The Seminole Arts Celebration offers tradition — fry bread and alligator wrestling — but also celebrates the diversity of native cultures. This year’s native talent headliner is a sketch comedy group from Minnesota and North Dakota called the 1491s.
Kayaks and canoes are one of the best ways to surround yourself in the Everglades. Here’s a guide to the trails in the national park.
2018 is an exceptional one for nesting birds in Everglades National Park. Two super colonies– more than 25,000 birds clustered together– are nesting in the park for the first time since the 1940s. We couldn’t resist a visit. And while you can’t reach the super colonies, there is much to see on a spring visit.
When crossing Florida on I-75, this hike is an easy way to experience the Everglades. You can hike for miles; even backpack to a campsite. Or stretch your legs for a short taste of the wild.
The Tamiami Trail, linking Miami and Florida’s west coast, gets you close to alligators, cypress swamps and Everglades scenery. It also offers outstanding stops along the way, particularly the Shark Valley area of Everglades National Park.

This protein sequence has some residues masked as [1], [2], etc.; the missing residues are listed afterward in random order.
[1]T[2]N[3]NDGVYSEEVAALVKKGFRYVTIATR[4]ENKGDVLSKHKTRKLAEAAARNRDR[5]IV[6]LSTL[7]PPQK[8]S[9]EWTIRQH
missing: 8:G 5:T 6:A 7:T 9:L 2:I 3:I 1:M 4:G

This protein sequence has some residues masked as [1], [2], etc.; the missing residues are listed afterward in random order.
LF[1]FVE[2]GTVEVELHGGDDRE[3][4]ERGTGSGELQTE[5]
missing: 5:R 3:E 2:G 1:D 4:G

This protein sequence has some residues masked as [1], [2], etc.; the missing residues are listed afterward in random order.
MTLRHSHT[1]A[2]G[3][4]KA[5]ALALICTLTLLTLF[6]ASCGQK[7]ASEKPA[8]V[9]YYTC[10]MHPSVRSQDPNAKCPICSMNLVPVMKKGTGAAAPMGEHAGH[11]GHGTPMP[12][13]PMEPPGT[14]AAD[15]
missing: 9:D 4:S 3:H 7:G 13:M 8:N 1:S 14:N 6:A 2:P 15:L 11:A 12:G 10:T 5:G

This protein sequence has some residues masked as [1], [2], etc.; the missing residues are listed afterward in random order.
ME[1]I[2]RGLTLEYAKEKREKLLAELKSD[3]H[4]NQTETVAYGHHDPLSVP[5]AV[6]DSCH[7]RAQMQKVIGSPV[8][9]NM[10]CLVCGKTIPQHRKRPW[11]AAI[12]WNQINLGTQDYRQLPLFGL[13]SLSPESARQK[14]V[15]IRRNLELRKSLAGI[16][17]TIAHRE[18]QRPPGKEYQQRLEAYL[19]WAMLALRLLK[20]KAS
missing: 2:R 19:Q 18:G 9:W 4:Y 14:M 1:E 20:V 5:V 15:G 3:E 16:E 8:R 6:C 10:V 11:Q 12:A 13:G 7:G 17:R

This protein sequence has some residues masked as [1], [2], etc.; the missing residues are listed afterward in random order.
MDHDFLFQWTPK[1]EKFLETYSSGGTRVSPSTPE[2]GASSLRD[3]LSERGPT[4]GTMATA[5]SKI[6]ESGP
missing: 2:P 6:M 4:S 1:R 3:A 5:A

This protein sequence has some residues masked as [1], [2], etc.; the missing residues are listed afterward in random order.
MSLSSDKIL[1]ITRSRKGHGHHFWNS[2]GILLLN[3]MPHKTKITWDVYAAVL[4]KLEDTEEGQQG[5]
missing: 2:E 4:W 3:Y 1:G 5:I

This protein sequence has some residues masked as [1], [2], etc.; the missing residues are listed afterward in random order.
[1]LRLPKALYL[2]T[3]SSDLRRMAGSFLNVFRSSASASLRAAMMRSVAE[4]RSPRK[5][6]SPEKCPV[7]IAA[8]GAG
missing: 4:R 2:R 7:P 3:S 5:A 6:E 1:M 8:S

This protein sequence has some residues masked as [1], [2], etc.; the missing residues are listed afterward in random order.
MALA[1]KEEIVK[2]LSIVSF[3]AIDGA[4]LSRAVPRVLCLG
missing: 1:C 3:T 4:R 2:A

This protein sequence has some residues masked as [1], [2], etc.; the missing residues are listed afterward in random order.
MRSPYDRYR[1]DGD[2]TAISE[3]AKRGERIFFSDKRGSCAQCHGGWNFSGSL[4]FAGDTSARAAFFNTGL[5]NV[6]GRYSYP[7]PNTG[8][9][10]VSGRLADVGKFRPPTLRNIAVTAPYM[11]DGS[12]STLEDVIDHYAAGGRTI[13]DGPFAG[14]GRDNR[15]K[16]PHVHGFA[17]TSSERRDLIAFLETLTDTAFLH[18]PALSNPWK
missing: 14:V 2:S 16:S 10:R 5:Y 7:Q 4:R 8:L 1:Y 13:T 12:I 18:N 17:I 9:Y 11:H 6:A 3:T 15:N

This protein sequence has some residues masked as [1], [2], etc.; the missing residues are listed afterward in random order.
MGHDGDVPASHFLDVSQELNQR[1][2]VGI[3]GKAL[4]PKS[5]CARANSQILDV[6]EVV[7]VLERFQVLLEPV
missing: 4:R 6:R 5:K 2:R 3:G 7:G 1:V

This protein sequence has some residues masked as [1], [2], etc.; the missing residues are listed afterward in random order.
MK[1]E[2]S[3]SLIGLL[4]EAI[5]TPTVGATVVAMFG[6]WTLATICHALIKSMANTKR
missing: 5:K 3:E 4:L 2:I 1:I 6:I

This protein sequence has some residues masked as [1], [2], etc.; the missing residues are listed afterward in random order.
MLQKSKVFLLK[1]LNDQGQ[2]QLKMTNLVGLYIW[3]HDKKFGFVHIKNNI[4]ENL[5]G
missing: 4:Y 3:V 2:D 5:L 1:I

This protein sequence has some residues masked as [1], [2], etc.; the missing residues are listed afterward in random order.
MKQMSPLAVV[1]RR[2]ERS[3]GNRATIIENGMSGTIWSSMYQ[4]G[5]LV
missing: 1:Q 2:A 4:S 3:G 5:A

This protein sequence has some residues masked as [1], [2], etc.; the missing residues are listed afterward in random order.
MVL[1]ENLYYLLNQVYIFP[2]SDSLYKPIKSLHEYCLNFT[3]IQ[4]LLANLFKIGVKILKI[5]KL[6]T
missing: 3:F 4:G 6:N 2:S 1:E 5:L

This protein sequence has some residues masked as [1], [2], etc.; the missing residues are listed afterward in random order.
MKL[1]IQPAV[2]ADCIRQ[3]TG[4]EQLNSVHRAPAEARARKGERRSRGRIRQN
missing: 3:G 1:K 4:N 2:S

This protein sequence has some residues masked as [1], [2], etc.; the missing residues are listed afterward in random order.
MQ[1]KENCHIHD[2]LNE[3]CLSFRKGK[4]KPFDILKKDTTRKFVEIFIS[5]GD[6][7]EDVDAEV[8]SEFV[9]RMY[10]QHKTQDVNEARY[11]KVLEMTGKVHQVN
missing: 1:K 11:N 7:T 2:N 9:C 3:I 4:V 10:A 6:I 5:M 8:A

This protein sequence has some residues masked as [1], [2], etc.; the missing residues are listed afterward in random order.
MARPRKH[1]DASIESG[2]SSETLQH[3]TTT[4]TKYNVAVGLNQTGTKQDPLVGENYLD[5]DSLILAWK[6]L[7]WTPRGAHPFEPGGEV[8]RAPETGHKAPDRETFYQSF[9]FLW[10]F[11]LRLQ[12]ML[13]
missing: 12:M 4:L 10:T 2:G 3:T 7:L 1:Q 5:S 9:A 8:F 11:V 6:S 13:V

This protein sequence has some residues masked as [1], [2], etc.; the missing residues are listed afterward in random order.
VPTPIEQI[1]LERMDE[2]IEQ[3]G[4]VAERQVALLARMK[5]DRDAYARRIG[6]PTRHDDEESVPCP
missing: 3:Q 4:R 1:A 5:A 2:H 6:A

This entrance to Everglades National Park has one trail, but it’s so special that Shark Valley is hard to top. It’s an especially great place to bicycle. Flooding closed this section of the park from September until mid-December, and water levels are still high.
The free trolley from Homestead to Everglades National Park & Biscayne National Park runs every winter weekend. Riders enter free, saving the $30 admission.
Vast and remote, the Ten Thousand Islands off Florida’s southwest coast seems challenging to visit, a labyrinth of twisting channels through thousands of remote mangrove islands.